Once through the most difficult of the river crossings on that road, riders came to their first Special Stage of the day. It was a two-up jerry can challenge. One team member rode while a second rode pillion while carrying 10-liter (2.6 gallons) jerry cans filled with water. Beginning close to the road at the start gate, the rider had to negotiate a grassy road that turned into a single track loop at the far end. Once all the way around the loop, the pillion rider handed one jerry can to the third team member while taking the other. Those two team members had to run across the river, then alongside it until they made it back to the start gate, where the rider and bike met them.

The goal was to have all three team members, two jerry cans, and one motorcycle back at the gate to stop the time. A dropped bike was a DNF, but that was no problem for Lisa Taylor (USA), who was the pilot, with Andrea Box (AUS) as pillion carrying the cans. Andrea handed off one can to Klara Finkele (IRL), who slipped down the bank into the river. Andrea was right behind her as Lisa took off on the bike. The two women ran for the end, but it was a long, hard slog. As soon as Lisa got the bike back to the start, she jumped off and ran to take the can from Klara. IFT II was not the fastest, but they completed the course and came out ahead of several other teams.

Directly out of the Special Stage area was another water crossing followed by a long, steep, loose rocky hill. More riding through the valley, more water crossings and wet boots, more spectacular views, and a few more sheep rounded out the afternoon. Riders came into Queenstown and immediately headed up a ski hill for the second Special Stage of the day - the final Special Stage of the competition. They saw cones laid out and a hill climb. This would be a technical riding challenge, and one that was worth double points.

The special would have a LeMans start, with each rider in turn running to their bike, starting it and taking off through gates, negotiating up a hill followed by a wall climb, weaving through a tight slalom, then bombing back to the finish box, where they high-fived the next rider to get them started.

Time penalties were given for dabs, dropped bikes, missed cones, etc. and the fastest time won. Team journalists were allowed to be on the course to pick up bikes or help on the hill and wall. BMW MOA member Lisa Taylor had an almost perfect run until she dropped the bike on the final cone of the tight slalom. Andrea and Klara each got stuck at the top of the wall climb and got some assistance.

After completing their run, the team stayed to watch a few other teams before riding back down the mountain into town to say good-bye to their bikes. The bikes stayed at a warehouse, where they will be cleaned up, repaired if necessary and sent out on the Follow The Trail tours happening over the next two months.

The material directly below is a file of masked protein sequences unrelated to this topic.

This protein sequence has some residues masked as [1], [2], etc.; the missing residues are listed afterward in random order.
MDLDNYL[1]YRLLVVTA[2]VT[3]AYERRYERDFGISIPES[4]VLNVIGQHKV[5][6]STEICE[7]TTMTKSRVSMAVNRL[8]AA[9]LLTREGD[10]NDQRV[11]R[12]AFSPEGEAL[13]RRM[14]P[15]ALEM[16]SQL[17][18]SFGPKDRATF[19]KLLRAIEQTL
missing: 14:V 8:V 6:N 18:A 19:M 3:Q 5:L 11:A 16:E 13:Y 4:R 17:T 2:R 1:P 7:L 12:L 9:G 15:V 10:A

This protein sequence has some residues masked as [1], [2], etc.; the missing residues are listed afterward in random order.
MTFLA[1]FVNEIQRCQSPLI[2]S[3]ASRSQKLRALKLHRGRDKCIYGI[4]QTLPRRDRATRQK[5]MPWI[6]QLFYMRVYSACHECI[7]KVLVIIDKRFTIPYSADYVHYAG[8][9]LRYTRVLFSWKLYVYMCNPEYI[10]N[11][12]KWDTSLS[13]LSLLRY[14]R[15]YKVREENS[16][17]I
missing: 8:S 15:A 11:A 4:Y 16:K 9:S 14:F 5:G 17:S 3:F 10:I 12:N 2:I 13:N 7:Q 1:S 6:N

Teams were shuttled back up the ski hill, where they would camp for the night and have closing ceremonies looking out over Queenstown. Riders showered, food and drink were served, and the scoring and closing ceremonies began. International Female Team II knew they would be finishing at the bottom, but that didn’t matter a bit. They had already won just by qualifying to be there, representing their countries and competing alongside riders from all over the world.

Each rider was given their windscreen with their number on as a memento of the event. Team South Africa was the big winner again, making it three GS Trophies for SA. Everyone involved cheered and applauded the winners, then proceeded to hug, give out gifts, ask to have T-shirts and helmets signed and enjoy each other’s company. A live band played well into the early morning hours as the incredible adventure came to an end.

The next morning would see most participants leaving in groups, saying goodbye but knowing they had new friends to last forever. Flights out of Queenstown gave a perfect bird’s-eye view of the beautiful country newly discovered by so many. As people make their way home, having accomplished something pretty great, they all had one question on their minds: Where will the 2022 International GS Trophy competition be?

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GS Trophy 2020: DAY SEVEN!

Posted By Louise C Powers 212117, Saturday, February 15, 2020

It was another beautiful day in paradise!